by Matti Niinimäki & Emmi Pouta
[We are still hoping to get some better images or video from somewhere]
Opodiphthera Incognita is a dress that changes its color and shape when the user feels threatened. It is not meant to be an actual method of self-defense, but more of a conceptual garment that plays with the idea of shape shifting and primal reactions.
Using Flexinol Wire
Flexinol wire – or muscle wire – is wire that contracts or goes back to a certain shape when it is heated. This effect can be used to create controllable linear motion by heating the wire with electricity. The muscle wire we used was Flexinol 0.010″ diameter high temperature wire from Robotshop. It needs to be heated to 90 °C to activate it.
The wire required about 1 A of current to contract. This meant that we had to use approximately 60 cm long pieces of the wire with our 11.1 V Li-Po battery.
We had a lot of problems trying to figure out the best way to attach the flexinol wire to actually get decent movement with textiles. Paper was much easier since it holds its shape better and can be guided to move in certain way by folding it.
In the end, a zig-zag pattern with tight stitches in the ends and loose stitches in between seemed to be the best way to do it. Although, we weren’t totally happy with that either and only managed to get two small moving pieces for the final dress.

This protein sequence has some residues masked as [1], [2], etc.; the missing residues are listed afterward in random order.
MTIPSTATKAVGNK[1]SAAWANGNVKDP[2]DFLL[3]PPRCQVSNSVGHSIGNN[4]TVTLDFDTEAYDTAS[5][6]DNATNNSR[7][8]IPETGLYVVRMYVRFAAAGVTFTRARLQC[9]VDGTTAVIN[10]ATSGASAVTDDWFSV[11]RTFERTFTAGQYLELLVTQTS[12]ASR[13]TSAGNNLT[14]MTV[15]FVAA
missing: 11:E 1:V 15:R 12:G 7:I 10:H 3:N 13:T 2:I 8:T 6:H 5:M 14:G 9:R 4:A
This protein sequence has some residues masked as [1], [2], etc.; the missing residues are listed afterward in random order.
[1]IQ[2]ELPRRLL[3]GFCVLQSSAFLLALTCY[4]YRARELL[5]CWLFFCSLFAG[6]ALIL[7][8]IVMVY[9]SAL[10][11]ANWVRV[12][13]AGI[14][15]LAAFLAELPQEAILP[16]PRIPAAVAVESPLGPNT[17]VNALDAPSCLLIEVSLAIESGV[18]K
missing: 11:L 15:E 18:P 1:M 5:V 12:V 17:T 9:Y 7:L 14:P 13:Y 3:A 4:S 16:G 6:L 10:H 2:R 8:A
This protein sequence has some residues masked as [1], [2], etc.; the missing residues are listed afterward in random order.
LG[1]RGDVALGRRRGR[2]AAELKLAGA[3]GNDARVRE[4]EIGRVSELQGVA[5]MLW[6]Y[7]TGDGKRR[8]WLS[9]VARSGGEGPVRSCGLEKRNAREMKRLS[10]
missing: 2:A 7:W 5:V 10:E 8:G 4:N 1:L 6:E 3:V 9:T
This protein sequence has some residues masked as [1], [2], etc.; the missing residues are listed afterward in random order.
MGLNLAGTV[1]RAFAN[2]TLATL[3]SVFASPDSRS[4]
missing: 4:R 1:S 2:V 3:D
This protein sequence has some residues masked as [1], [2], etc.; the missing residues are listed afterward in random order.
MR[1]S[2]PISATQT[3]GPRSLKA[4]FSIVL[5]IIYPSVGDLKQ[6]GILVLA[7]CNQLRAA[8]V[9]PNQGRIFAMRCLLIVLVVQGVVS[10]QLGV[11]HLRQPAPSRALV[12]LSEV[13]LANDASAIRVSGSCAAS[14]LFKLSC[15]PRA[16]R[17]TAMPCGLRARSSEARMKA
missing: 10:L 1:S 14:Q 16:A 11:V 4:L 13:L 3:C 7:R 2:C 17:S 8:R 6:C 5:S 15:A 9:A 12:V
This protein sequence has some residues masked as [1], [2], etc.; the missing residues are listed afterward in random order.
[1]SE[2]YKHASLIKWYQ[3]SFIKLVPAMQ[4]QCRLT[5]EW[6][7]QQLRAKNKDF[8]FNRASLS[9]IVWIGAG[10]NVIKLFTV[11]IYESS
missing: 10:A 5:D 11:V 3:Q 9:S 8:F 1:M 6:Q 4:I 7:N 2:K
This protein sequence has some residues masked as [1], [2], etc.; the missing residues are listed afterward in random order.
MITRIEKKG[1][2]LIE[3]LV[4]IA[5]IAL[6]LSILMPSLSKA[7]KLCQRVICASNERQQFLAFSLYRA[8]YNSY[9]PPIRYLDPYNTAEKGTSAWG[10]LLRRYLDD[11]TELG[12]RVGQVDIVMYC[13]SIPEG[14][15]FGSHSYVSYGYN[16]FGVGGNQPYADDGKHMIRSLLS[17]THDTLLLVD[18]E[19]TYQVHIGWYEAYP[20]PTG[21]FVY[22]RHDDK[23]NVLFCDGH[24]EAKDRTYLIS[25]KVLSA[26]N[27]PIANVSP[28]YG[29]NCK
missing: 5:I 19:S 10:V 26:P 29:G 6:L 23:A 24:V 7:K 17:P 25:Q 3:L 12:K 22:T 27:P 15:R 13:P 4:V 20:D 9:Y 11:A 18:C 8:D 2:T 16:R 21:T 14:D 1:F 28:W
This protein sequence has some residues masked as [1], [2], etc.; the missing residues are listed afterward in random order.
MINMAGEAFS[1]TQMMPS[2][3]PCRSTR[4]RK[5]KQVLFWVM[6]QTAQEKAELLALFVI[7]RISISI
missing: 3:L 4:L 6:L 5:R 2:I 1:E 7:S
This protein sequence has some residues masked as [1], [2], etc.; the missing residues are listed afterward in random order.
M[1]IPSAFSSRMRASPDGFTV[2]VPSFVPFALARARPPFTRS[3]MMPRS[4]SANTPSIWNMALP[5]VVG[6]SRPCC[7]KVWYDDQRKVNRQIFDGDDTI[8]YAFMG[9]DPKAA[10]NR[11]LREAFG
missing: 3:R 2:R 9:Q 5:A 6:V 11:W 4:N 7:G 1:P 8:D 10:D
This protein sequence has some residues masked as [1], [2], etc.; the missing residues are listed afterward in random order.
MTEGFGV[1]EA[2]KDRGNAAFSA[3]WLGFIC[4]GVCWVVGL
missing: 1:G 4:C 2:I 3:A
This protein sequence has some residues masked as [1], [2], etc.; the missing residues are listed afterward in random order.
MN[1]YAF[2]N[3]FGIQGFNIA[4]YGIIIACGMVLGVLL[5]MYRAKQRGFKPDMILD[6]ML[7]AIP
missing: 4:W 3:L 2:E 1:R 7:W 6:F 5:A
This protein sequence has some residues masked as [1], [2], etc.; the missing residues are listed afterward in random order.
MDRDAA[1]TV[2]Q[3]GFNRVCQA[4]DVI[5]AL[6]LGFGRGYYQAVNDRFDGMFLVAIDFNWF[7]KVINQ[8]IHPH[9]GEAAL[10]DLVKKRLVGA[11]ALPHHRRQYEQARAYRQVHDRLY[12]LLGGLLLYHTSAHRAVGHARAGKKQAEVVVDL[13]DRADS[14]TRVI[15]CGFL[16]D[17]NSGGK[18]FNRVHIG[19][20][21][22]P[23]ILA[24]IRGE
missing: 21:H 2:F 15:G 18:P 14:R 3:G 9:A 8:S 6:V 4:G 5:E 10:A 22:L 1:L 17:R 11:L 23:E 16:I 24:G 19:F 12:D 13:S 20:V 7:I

Using Thermochomic Pigments
Usually, thermochromic inks are painted or printed straight to the textile surface, but we wanted to try something different. We painted some red silk yarn with the thermochromic pigment and then used the yarn to weave our own textiles. Black thermochromic pigment was mixed with some silk screen paste to create the ink. The black pigment did not actually come out as black when mixed with the red color of the yarn, but more of a darker red or purple. This turned out to be a nice accident since the dark red was quite beautiful.
We experimented with different kinds of weaving patterns.
We also wove some resistance wire into the fabric that was used as the heating element to change the color. We used resistance wire since we did not have the proper conductive thread with small enough resistance rating.
In the final dress, we had three color-changing strips of fabric with four loops of resistance wire embedded in them. Each length of resistance wire drew roughly 600 mA so in total the color-changing part of the dress drew about 2.4 amps. The total current consumption of the entire dress peaked at about 3.5 amps, so we weren’t really comfortable having anyone actually wearing the dress just in case something had gone wrong.
Muu Gallery Presentation
We had some bad luck when transporting the dress to Muu Gallery and the connections to the resistance wires broke. It seemed to be impossible to solder the resistance wire and the connections were made with some crimp beads. That seemed to work at first, but they actually broke when we took the dress of the mannequin. We were able to fix some of the connections, but in the end, parts of the dress did not change color at the Muu Gallery.
We also did not have time to finish the hood so that it could be moved and used to trigger the movement and color change. We had it set on a timed loop instead.
In the end, we did not quite reach our ambitious goal, but the dress itself looked very beautiful and still changed color and moved slightly. The materials we picked were very challenging to use, but we learned a lot while trying to figure them out.